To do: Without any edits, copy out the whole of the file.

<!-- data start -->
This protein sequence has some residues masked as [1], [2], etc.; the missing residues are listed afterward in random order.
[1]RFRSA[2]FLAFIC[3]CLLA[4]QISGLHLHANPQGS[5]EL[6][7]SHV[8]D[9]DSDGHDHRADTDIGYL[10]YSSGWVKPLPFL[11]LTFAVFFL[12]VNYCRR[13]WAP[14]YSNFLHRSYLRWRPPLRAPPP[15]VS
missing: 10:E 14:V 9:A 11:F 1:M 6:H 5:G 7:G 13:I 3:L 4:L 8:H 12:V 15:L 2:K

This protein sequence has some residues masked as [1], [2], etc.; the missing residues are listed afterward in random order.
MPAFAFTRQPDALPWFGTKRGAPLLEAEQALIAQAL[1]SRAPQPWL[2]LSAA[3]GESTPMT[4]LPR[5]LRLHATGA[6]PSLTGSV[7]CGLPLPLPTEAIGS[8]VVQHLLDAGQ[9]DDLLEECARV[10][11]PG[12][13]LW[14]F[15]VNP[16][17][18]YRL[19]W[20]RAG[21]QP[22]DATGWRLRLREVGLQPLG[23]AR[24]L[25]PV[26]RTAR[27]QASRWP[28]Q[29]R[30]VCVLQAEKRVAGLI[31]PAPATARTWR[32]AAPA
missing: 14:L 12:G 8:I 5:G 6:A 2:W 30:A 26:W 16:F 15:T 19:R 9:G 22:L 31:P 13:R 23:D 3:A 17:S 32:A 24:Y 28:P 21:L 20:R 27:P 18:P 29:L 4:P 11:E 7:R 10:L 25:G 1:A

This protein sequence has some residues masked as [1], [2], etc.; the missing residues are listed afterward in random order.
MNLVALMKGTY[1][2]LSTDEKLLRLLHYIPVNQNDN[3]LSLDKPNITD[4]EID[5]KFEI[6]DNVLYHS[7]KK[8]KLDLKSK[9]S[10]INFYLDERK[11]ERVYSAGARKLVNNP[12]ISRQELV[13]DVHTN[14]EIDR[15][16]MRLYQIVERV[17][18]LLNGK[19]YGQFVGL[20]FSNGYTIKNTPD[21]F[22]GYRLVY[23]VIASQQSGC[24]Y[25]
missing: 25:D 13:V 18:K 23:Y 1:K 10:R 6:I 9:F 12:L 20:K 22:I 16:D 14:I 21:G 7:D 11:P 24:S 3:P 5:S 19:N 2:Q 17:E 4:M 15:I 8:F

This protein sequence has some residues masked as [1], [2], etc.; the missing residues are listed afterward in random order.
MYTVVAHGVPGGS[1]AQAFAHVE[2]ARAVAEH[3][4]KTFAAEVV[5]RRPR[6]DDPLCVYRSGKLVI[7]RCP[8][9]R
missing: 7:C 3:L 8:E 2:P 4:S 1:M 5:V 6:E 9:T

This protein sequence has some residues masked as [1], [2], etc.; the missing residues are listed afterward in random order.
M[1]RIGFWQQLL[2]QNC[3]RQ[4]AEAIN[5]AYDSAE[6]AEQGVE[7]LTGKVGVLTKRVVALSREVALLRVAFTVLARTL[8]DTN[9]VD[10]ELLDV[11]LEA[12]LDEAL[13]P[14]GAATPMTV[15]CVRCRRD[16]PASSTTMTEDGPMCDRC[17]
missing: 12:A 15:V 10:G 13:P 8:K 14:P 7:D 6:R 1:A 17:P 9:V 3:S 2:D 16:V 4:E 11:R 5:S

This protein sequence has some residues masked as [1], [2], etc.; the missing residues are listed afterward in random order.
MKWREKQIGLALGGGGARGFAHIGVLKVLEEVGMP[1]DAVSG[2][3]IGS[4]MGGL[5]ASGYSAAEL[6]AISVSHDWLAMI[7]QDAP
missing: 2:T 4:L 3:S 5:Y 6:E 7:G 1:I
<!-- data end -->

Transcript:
This protein sequence has some residues masked as [1], [2], etc.; the missing residues are listed afterward in random order.
[1]RFRSA[2]FLAFIC[3]CLLA[4]QISGLHLHANPQGS[5]EL[6][7]SHV[8]D[9]DSDGHDHRADTDIGYL[10]YSSGWVKPLPFL[11]LTFAVFFL[12]VNYCRR[13]WAP[14]YSNFLHRSYLRWRPPLRAPPP[15]VS
missing: 10:E 14:V 9:A 11:F 1:M 6:H 5:G 7:G 13:I 3:L 4:L 8:H 12:V 15:L 2:K

This protein sequence has some residues masked as [1], [2], etc.; the missing residues are listed afterward in random order.
MPAFAFTRQPDALPWFGTKRGAPLLEAEQALIAQAL[1]SRAPQPWL[2]LSAA[3]GESTPMT[4]LPR[5]LRLHATGA[6]PSLTGSV[7]CGLPLPLPTEAIGS[8]VVQHLLDAGQ[9]DDLLEECARV[10][11]PG[12][13]LW[14]F[15]VNP[16][17][18]YRL[19]W[20]RAG[21]QP[22]DATGWRLRLREVGLQPLG[23]AR[24]L[25]PV[26]RTAR[27]QASRWP[28]Q[29]R[30]VCVLQAEKRVAGLI[31]PAPATARTWR[32]AAPA
missing: 14:L 12:G 8:I 5:G 6:A 2:W 30:A 26:W 16:F 15:T 19:R 9:G 22:L 31:P 13:R 23:D 3:A 17:S 32:A 24:Y 28:P 21:L 20:R 27:P 18:P 29:L 4:P 11:E 7:R 10:L 25:G 1:A

This protein sequence has some residues masked as [1], [2], etc.; the missing residues are listed afterward in random order.
MNLVALMKGTY[1][2]LSTDEKLLRLLHYIPVNQNDN[3]LSLDKPNITD[4]EID[5]KFEI[6]DNVLYHS[7]KK[8]KLDLKSK[9]S[10]INFYLDERK[11]ERVYSAGARKLVNNP[12]ISRQELV[13]DVHTN[14]EIDR[15][16]MRLYQIVERV[17][18]LLNGK[19]YGQFVGL[20]FSNGYTIKNTPD[21]F[22]GYRLVY[23]VIASQQSGC[24]Y[25]
missing: 25:D 13:V 18:K 23:Y 1:K 10:R 6:I 9:F 12:L 20:K 22:I 16:D 14:I 21:G 7:D 11:P 24:S 3:P 5:S 19:N 2:Q 17:E 4:M 15:I 8:F

This protein sequence has some residues masked as [1], [2], etc.; the missing residues are listed afterward in random order.
MYTVVAHGVPGGS[1]AQAFAHVE[2]ARAVAEH[3][4]KTFAAEVV[5]RRPR[6]DDPLCVYRSGKLVI[7]RCP[8][9]R
missing: 7:C 3:L 8:E 2:P 4:S 1:M 5:V 6:E 9:T

This protein sequence has some residues masked as [1], [2], etc.; the missing residues are listed afterward in random order.
M[1]RIGFWQQLL[2]QNC[3]RQ[4]AEAIN[5]AYDSAE[6]AEQGVE[7]LTGKVGVLTKRVVALSREVALLRVAFTVLARTL[8]DTN[9]VD[10]ELLDV[11]LEA[12]LDEAL[13]P[14]GAATPMTV[15]CVRCRRD[16]PASSTTMTEDGPMCDRC[17]
missing: 12:A 15:V 10:G 13:P 8:K 14:P 7:D 6:R 1:A 17:P 9:V 3:S 2:D 16:V 4:E 11:R 5:S

This protein sequence has some residues masked as [1], [2], etc.; the missing residues are listed afterward in random order.
MKWREKQIGLALGGGGARGFAHIGVLKVLEEVGMP[1]DAVSG[2][3]IGS[4]MGGL[5]ASGYSAAEL[6]AISVSHDWLAMI[7]QDAP
missing: 2:T 4:L 3:S 5:Y 6:E 7:G 1:I